As MIndiGolog is a Prolog implementation, task planning occurs by the theorem proving property of Prolog (depth-first search). A basic example of a MIndiGolog composite procedure for placing an object at a certain location is given in Listing 1.
A valid plan solution for this procedure can be obtained through the following domain axiomatization:

Execution of the plan is subsequently performed by the Prolog query placeObjAtLoc(amigo_1,sprite_1,table_1),S0,S) where ‘S0’ is the initial state as given in Listing 2 and ‘S’ is the final state. Predicate ‘do’ is used in Golog to start the planning process, see [35] for its implementation details.

If in the example domain axiomatization of Listing 2 two agents would have been defined instead of one, e.g., agent(amigo_1) and agent(amigo_2), or another procedure for ‘placeObjAtLoc’ is found, two valid plan solutions will be found. Identical to the publicly available HTN planner SHOP2 [4], a time optimal choice is then made, by accumulating the durations of all involved primitive actions, and choosing the plan solution with the least amount of total time. In the case of two identical robots, the robot with the shortest path length to the object will be selected. This path length is calculated by the ‘compute:Path’ algorithm, as it is used in the ‘Navigate’ task, see Fig. 12.

3.3.2 Execution

After a viable (and optimal) plan is selected by the Prolog theorem prover, each of the involved subtasks is decomposed until a set of primitive actions is found that can be iteratively executed. Execution is performed by running the Prolog planning layer in an asynchronous thread with a custom made executive module (coded in Python), that upon receiving an action, consults the knowledge base for action parameters (a process called grounding). Because this thread, and therefore the optimization between plans, runs continuously, a change in parameters (such as an object being relocated), can immediately lead to the selection of a new plan or a different parameter binding.

The Python executive module executes the primitive actions based on the grounding knowledge, and reports the success of the actions back to the Prolog planning layer. Depending on the success of the action, the Prolog planner returns the following primitive action to be performed, or searches for another plan if the action was unsuccessful. The executive module is written in Python, as it allows fast development cycles, type introspection and has native bindings for all ROS message types.
Fig. 4

The integration between planning and execution

Figure 4 depicts the integration between planning and execution as an activity diagram, in which the order of steps is as follows:
  1. 1.

    A (typed) task is received at the executive;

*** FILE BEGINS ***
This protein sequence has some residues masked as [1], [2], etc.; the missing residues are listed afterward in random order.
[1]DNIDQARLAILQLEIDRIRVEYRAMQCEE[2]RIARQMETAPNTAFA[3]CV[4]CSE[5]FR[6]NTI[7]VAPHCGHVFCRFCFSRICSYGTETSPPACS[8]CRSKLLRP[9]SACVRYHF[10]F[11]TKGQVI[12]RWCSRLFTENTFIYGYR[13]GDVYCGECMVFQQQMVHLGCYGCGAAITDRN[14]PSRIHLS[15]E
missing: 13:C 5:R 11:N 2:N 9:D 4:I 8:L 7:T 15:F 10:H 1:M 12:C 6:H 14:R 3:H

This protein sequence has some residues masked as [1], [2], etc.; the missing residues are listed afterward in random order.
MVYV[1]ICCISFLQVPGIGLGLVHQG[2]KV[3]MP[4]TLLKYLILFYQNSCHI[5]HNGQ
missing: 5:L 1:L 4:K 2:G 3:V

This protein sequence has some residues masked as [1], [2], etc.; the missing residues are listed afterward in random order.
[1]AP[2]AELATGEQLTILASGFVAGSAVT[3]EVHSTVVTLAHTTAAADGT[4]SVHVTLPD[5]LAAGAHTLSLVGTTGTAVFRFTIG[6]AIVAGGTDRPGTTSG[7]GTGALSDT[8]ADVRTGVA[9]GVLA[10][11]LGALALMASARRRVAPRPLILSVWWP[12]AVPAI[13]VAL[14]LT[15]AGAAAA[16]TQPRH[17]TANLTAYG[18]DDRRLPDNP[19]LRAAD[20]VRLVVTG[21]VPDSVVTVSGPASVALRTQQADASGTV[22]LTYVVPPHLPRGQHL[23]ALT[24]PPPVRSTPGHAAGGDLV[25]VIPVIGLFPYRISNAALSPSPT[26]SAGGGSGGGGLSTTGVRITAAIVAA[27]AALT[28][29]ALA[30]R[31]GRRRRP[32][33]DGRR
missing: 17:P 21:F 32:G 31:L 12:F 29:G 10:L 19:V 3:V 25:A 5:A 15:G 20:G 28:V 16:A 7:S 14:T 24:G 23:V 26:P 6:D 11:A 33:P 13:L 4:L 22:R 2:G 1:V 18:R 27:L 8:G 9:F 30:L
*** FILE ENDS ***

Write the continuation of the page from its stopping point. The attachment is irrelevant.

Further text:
2. 2.

    The executive forwards this task to the planner;

  3. 3.

    The planner queries the knowledge base for plans that implement this task;

  4. 4.

    The planner tries to find a plan solution and if multiple solutions found, selects the time-optimal one;

  5. 5.

    The planner returns the first primitive action of this plan; together with the accompanying parameter bindings;

  6. 6.

    The executive queries the knowlegde base for grounding knowledge on the action and its parameters;

  7. 7.

    The executive performs the first action, by interacting with the relevant module (either sensor, actuator, or computation);

  8. 8.

    The executive returns the success of the action to the planner;

  9. 9.

    The planner determines the next action.


3.4 Knowledge representations

As the developed architecture intends to instantiate and execute parametrized plans for diverse algorithms and robot platforms, targeting human domain operations, the knowledge that is required for planning and execution consists out of:
  • Robot knowledge, that logically describes the capabilities of a robot, such as the ability of using laser, arms or base,

  • Environment knowledge, that describes the environment the robots are operating in,

  • Task knowledge, that contains abstract representations of primitive and composite tasks,

  • Grounding knowledge, that describes how primitive actions are executed by a robot or algorithm.

3.4.1 Robot knowledge

The robot knowledge base describes for each connected robot what robot class it belongs to, and what the capabilities of that class are. These capabilities are either sensors, such as a Kinect or laser, or actuators, such as arms or base. As an example, Fig. 5 depicts a topological layout of the TU/e Amigo robot class, where each module can be seen as one ‘robot capability’.
Fig. 5

Topological layout of Eindhoven University robot class ‘Amigo’

The corresponding robot description for an instance of the ‘Amigo’ robot class is given in Listing 3.
The robot descriptions are used to match robot capabilities against task required components. This capability matching is performed in the planning language, by adding ‘hasSensor’ or ‘hasActuator’ predicates as pre-conditions in the according primitive action. An example, related to the primitive action ‘placeObject’ from Listing 1, is given in Listing 4.